On 4 October 2011, the European Court of Justice (the ECJ) gave its ruling on questions referred from the England and Wales High Court, in relation to the use of foreign satellite decoder cards for the broadcast of English Football Association Premier League matches.  

The ECJ ruled that national legislation which protects the grant of absolute territorial exclusivity by prohibiting the import, sale or use of foreign decoder cards contravenes the EU law principle of freedom to provide services (Article 56 TFEU). The ECJ ruled that such a grant of absolute territorial exclusivity could not be justified on the respective grounds of protecting intellectual property rights or encouraging the public to attend football matches (rather than watching the football games on television). The ECJ did, however, conclude that broadcasts in a pub containing works protected by copyright (such as opening video sequences) may be a "communication to the public" under the Copyright Directive, and require authorisation from the author of the works.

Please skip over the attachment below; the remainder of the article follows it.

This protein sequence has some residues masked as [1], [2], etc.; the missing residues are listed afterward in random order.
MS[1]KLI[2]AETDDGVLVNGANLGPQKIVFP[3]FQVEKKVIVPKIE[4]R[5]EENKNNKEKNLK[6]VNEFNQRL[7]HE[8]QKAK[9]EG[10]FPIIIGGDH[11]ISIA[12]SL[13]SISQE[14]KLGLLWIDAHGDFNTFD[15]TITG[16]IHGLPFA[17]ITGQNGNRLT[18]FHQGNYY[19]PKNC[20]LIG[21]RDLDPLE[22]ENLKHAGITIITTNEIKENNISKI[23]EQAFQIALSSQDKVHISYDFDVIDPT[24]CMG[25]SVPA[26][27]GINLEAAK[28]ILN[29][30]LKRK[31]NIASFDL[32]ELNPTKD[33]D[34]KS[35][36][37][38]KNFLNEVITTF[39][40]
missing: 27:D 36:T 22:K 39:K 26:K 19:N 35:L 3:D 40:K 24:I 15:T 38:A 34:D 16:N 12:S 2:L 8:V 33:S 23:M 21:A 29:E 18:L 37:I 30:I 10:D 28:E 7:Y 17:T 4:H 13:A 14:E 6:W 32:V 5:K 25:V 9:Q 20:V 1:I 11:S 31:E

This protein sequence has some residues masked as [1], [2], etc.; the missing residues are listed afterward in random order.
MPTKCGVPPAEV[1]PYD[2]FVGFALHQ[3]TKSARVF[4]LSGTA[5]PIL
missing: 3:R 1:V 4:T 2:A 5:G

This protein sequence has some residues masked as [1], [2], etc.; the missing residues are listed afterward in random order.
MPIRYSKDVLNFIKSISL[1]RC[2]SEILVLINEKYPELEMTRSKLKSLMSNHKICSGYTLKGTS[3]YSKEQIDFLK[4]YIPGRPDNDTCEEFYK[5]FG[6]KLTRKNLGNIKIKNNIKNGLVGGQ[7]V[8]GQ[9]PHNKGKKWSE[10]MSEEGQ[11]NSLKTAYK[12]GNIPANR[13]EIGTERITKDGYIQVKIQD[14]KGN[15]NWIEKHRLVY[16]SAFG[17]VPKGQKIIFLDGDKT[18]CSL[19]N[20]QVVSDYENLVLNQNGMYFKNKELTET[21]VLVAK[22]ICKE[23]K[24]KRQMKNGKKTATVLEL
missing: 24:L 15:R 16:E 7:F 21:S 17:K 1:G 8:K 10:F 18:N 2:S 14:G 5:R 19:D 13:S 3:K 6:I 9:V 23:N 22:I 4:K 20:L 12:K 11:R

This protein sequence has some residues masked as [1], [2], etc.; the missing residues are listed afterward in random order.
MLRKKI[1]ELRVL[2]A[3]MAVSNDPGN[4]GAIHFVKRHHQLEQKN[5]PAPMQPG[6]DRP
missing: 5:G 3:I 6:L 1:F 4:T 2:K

Furthermore, the ECJ ruled that where a licence agreement is designed to prohibit or limit the cross-border provision of broadcasting services, it may fall within the prohibition against anti-competitive agreements under Article 101(1) TFEU.